CostCare pioneers a new health care model in Missoula
Angela Kohl pays over $700 for a 90-day supply of medications, but now a new health-care plan provided through her employer saves Kohl over $600.
Missoula-based CostCare provides urgent care, screenings and other health-care services, all covered through a monthly membership fee.
An employee of Hestia In-Home Support in Missoula, Kohl receives CostCare’s Direct Primary Care for free through her work.
CostCare was the first direct primary care clinic in Montana to adopt the membership model, which has been used by more than 1,500 clinics nationwide.
“(CostCare was) the first direct primary care clinic in Montana, so we brought that here,” said Lesley Von Eschen, co-owner of CostCare. “Direct primary care is just a different way to pay for your health care and it’s a membership model. So for $70 a month, you basically have all of your urgent care, primary care and preventative needs, taken care of.”
Maurika Moore, founder and CEO of Hestia In-Home Support, said the company pays its employees’ membership fees, providing them with free health care. Employees can add family members to their plan for an additional fee at a reasonable rate.
“When I think of myself and my family, and I try to pick out a health insurance plan, I think about the things that we need medically and we’re all so different,” Moore said. “So for me to try and pick that for a team of 50 people, that’s crazy.”
The program allows members to have a primary care provider that they can contact over the phone at any time. Hestia In-Home Support employee Shannon Wiloth said that she was able to get a prescription over the phone after her daughter developed an ear infection during a family vacation.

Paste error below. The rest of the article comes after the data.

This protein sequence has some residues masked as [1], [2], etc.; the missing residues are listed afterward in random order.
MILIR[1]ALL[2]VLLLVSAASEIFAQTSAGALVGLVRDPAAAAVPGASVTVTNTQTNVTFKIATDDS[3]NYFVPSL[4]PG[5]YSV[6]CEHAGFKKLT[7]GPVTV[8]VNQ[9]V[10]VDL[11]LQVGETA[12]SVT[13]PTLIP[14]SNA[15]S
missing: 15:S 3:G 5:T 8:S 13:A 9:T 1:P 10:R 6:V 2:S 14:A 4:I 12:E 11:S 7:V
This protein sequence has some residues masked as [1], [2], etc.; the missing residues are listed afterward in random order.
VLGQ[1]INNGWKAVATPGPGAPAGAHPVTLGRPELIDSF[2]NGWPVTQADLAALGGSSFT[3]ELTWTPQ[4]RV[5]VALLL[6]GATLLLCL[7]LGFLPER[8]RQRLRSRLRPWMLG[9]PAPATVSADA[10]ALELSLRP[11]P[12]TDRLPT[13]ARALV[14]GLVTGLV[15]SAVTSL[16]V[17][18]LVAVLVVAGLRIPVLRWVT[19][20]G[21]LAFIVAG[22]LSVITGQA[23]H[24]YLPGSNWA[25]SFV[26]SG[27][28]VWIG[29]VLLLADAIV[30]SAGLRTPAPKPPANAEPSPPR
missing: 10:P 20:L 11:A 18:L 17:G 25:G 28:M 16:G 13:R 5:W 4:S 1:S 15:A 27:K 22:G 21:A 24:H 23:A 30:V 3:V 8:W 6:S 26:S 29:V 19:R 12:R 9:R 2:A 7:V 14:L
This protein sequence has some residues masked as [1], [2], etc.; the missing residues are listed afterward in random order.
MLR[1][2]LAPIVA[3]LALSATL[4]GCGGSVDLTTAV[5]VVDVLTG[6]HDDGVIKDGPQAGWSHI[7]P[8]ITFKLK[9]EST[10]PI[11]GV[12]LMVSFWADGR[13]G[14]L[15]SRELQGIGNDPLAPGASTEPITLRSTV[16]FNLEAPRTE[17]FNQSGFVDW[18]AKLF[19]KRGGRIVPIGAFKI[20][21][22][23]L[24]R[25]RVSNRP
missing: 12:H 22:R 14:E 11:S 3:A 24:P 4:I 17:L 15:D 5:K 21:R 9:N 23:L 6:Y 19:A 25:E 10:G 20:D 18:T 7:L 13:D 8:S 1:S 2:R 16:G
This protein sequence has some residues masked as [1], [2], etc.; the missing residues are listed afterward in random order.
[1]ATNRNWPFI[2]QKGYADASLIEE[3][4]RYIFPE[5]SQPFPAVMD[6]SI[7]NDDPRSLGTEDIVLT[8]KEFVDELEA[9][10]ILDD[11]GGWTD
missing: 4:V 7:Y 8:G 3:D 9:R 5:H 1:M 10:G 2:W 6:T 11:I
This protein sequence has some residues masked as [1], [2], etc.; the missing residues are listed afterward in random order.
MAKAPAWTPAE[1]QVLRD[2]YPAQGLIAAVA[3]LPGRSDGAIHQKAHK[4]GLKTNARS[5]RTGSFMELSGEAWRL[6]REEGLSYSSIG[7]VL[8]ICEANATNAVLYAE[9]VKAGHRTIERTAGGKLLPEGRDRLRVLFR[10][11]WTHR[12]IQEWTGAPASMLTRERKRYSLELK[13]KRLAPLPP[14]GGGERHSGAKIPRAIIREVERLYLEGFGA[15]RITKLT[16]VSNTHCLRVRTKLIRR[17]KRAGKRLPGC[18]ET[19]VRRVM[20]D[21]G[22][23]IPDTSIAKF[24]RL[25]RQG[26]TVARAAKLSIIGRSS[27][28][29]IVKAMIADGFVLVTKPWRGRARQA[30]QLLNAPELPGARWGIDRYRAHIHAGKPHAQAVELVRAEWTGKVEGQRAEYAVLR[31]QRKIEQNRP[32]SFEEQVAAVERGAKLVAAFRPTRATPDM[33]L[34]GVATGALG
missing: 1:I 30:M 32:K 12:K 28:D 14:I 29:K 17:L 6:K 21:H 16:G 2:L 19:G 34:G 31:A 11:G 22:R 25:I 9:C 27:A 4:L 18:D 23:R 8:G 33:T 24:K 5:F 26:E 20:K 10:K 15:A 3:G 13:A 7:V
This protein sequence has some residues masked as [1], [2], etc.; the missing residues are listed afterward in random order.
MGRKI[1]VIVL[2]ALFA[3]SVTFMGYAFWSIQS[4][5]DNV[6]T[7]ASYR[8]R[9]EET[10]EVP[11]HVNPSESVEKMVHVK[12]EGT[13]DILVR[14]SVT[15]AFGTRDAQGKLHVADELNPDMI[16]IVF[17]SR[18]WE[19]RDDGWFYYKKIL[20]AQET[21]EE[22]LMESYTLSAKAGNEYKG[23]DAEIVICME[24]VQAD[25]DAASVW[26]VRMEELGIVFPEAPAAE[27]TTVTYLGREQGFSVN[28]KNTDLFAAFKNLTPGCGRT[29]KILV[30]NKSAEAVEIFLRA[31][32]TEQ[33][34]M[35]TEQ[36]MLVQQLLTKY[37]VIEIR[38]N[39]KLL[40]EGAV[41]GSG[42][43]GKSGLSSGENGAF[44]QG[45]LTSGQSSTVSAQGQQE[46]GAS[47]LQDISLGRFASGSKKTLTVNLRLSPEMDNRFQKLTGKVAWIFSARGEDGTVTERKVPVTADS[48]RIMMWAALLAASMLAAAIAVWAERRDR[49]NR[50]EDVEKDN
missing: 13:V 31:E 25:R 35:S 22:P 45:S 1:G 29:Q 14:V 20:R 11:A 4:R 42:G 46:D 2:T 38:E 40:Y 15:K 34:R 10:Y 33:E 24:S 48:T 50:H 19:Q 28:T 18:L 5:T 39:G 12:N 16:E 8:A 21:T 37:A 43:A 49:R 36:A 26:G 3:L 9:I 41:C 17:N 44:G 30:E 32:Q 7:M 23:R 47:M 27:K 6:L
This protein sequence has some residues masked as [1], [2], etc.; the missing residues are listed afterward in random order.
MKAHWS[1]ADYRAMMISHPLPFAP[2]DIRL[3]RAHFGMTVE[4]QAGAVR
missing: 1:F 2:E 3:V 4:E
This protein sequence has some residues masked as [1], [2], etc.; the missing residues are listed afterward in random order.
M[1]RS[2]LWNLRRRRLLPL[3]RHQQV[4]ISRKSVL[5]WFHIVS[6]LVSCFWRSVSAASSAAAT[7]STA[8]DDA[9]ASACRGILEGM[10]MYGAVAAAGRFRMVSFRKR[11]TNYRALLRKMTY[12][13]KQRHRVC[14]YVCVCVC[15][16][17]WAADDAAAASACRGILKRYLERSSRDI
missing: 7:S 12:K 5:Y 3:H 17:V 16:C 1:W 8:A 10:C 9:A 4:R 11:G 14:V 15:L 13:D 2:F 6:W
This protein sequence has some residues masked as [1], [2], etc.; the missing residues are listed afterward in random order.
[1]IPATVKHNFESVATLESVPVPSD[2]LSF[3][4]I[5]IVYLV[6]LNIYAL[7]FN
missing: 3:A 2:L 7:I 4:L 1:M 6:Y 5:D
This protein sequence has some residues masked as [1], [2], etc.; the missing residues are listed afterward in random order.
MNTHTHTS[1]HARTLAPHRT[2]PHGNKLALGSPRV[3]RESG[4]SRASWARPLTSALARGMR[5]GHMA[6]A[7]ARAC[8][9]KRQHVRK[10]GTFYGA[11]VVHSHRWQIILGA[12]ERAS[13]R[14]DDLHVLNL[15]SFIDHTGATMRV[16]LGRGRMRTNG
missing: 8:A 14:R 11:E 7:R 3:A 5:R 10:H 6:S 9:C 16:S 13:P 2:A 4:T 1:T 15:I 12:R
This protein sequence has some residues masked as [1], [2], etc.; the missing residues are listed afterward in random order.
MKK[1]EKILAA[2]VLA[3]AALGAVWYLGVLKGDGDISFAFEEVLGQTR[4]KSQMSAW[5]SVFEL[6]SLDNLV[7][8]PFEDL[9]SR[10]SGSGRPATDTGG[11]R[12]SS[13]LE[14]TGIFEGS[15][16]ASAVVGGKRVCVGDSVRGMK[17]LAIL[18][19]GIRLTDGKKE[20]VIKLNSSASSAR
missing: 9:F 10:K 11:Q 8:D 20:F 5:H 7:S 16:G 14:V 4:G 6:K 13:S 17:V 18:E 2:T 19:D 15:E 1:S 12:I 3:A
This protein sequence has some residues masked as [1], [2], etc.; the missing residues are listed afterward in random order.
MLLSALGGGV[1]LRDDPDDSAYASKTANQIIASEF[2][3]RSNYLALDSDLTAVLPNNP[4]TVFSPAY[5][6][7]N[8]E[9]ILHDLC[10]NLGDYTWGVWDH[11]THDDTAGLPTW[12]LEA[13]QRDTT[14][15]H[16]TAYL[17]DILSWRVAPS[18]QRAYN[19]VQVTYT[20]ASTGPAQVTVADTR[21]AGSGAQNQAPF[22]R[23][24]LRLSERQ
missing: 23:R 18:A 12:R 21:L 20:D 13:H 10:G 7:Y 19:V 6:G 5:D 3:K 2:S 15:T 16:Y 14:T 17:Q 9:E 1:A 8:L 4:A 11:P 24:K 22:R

“It was a godsend,” Wiloth said.
The program also offers discounted prescriptions through Granite Pharmacy in Missoula, and different membership rates are available to individuals, families, employer groups and others. The program is not health insurance, however, Von Eschen said.
Since 2018, about 13 businesses have used the membership for their employees.
“The biggest thing that we hear, and this is throughout the country, is that people are, in theory, demanding cost-effective, transparent access in health care. This is it, hands down,” Von Eschen said. “It has full access, so no longer do you have to sit in an emergency room for something silly when you can just text your provider. It takes all of that out.”
Moore said that she recommends that smaller businesses start the program. So far, many of her employees have used the health care and see it as a valuable addition to their health insurance. Some employees didn’t have any form of health care at all before starting the program.
“With insurance, we’re feeling vulnerable in that system and not knowing how to provide for a big group of people,” Moore said. “Just being able to provide access to health care and getting rid of the biggest obstacle of getting treated is the right answer.”
Contact reporter Mari Hall via email at email@example.com.